Amazon Principle #8: Bias for Action

I read a lot of articles and think I could have done a better job. That writer didn’t do the topic justice, I tell myself. But here’s the thing.

I’m wrong.

I stop and correct myself:

It’s my fault for not taking action quickly enough. Whoever wrote the article might have read more, talked to more people and exchanged more ideas. They started writing it earlier. They recognized the opportunity earlier than I did.

On the other hand, I watched another episode of The Office this morning. I read books I didn’t learn a lot from. And I spent too much time planning and on strategy. I worried. I didn’t spend my time and energy actually writing.

This became most apparent to me when I found out about one of Amazon’s principles:

Bias for Action: Speed matters in business. Many decisions and actions are reversible and do not need extensive study. We value calculated risk taking.
Source: Amazon

I’m certainly not suggesting that it’s a good idea to act on impulse. It’s a good idea to plan and research, at least a bit.

But, if you’ve got a tentative plan and considered the worst case scenarios and potential alternative solutions, that’s it.

Pull the trigger.

I love books.

But there comes a point where more reading and research are more a hindrance than they are helpful. You try to answer tough questions, many of which you shouldn’t even be thinking about yet. (e.g, “What color should my Lamborghini be?” when you’ve barely started your company.)

As Napoleon Hill writes, “The most mediocre idea acted upon is far more valuable than a flash of genius that resides only in your mind.”

Maybe your eCommerce company is floundering. Maybe you have a graveyard of half-complete side projects. You wonder what the difference is between them and people who get it.

It’s not a big difference really. Success requires a bias for action.

It requires taking action even when you’re not sure what the outcome is going to be, or even if your plan isn’t completely bulletproof.

It’s scary because all bets are off.


Like what you’re reading? These are the types of stories I explore in the Prototype newsletter. Sign up today.


You release your precious, fragile, idea to the world and hope it soars. But a lot of the time, it falls flat. Hopefully that happens less as you learn more.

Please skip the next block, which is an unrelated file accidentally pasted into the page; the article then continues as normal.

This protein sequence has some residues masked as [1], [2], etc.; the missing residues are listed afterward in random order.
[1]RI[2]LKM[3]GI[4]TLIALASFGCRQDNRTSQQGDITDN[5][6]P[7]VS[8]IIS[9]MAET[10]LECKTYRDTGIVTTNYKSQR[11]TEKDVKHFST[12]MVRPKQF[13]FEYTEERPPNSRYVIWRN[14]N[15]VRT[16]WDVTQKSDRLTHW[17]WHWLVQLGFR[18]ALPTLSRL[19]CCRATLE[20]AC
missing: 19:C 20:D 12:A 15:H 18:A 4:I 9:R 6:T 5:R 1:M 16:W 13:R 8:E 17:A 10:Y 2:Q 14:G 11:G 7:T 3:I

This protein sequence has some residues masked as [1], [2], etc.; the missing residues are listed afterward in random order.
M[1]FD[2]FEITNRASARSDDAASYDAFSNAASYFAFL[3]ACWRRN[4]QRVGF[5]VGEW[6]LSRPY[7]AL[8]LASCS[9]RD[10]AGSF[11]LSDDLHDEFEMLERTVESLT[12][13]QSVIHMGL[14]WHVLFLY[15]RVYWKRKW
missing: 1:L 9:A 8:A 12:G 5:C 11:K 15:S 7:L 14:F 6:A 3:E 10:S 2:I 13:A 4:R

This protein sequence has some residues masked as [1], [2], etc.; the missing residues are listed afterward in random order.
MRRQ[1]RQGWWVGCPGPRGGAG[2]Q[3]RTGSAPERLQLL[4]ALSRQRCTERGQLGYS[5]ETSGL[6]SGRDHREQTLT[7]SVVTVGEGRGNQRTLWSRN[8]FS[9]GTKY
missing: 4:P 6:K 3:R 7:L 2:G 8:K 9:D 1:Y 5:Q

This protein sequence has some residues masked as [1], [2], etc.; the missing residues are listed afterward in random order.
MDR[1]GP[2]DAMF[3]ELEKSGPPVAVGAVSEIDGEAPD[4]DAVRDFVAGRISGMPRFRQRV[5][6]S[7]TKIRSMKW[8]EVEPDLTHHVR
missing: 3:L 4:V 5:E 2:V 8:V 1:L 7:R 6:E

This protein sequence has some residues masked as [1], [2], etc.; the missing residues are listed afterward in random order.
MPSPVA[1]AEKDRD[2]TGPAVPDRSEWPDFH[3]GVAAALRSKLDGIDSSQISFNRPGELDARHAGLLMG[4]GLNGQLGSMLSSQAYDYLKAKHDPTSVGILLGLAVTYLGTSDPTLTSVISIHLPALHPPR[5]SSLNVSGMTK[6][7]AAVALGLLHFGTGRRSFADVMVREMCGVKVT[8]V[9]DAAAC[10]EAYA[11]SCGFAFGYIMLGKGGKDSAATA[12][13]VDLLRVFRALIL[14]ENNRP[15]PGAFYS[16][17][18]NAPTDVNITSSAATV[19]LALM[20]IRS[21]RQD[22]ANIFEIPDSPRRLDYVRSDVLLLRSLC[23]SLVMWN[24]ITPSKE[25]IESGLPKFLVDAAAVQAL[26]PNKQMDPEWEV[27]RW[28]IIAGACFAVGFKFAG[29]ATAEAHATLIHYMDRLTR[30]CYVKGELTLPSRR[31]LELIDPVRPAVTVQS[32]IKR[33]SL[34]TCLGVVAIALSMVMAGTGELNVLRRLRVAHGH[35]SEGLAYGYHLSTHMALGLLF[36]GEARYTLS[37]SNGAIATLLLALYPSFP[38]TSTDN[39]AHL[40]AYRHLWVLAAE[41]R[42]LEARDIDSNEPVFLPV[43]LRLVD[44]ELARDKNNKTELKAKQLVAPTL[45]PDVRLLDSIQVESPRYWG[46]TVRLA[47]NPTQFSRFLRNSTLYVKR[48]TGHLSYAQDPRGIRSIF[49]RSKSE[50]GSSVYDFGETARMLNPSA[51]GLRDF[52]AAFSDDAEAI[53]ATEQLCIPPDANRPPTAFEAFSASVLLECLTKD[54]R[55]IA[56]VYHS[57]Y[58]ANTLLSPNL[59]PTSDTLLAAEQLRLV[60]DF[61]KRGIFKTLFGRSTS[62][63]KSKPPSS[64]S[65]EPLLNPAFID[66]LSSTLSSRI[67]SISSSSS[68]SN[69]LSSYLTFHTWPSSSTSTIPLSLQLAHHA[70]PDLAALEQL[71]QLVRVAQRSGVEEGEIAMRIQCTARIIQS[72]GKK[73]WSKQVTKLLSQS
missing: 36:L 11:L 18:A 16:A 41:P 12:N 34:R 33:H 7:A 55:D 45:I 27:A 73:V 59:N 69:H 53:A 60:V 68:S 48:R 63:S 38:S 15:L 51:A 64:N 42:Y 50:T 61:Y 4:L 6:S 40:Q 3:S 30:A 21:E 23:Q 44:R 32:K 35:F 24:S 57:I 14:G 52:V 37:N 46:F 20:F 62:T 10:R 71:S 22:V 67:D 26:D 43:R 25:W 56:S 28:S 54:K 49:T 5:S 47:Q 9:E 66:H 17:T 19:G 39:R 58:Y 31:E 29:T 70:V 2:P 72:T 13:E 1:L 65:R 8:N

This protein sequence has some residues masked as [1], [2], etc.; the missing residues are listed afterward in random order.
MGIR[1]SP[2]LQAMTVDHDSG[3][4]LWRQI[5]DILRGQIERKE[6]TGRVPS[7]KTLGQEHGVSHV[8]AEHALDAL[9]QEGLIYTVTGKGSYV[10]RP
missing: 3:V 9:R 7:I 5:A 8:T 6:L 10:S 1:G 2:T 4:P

And a lot of times, the journey really is not nearly as fun as a book or blog post makes it sound. It’s rather painful. Some things are better to read about than to live through. But at least you’ll find out whether you think it’s worth suffering for.

Here are some benefits when you bias yourself to taking action:

You Learn by Doing

I’m a firm believer of improving quality through quantity. You will naturally improve at whatever skill you’re pursuing by trying something, failing, learning, and trying smarter next time. It’s faster than trying to conceive of a perfect strategy for weeks.

“Genius without education is like silver in the mine,” Ben Franklin says.

“The doer alone learns,” Bruce Lee says.

Consider taking action like a way of self-teaching or self-learning. You are about to discover what genius you may, or may not, have.

You Get Luckier

Once you bias for action, you start having material to show the world. In a world of talkers, you become a doer. “Real artists ship.”

When you get your work in front of people, you come across opportunities you could not have planned for. Even if it’s imperfect they’ll stop by to look. Some of them will recognize that you’re not just another charlatan. They’ll want to help you. And that’s how “good luck” happens.

You Become More Creative

What you’re doing right now may not be perfect.

But that’s fine!

Doing it could show you how to make it better. Or, you can bring it to someone, and ask them how they think it could be better.

“But listening to the ideas engenders a new idea,” says Fred Waitzkin. “The whole point is that you have to get moving. Movement begets movement. You need to get unstuck.”

The point is, it’s easier to improve upon something than to build something from scratch. Much like how a blank canvas or piece of paper is very difficult to draw upon, until you make the first stroke.

You remind yourself that you have an option to do something.

“Blame nobody, expect nothing, do something.” — Bill Parcells

Mindsets are hard to shake off. Changing your nature and habits are not as easy as reading an article or a book.

You have to convince yourself you can do it. And that’s not easy.

Particularly if you feel like a victim of the world, like you can’t control it in any way. You can’t just think your way out of it. You have to act your way out of it. Your thoughts will follow your actions.

A lot of things are out of your control, but taking action is not one of them. It’s what you decide when you’re choosing between another meeting, TV, sleep, or bringing a project closer to completion.

Get out of your own head. When in doubt, err on the side of taking action.


Herbert Lui is the Creative Director at Wonder Shuttle, a content marketing agency that makes impressions instead of buying them. Their most recent product is the content canvas. It’s a framework that marketers and strategists use to create useful, contagious, content.

Like what you read? These are the types of stories I explore in the Prototype newsletter. Sign up today.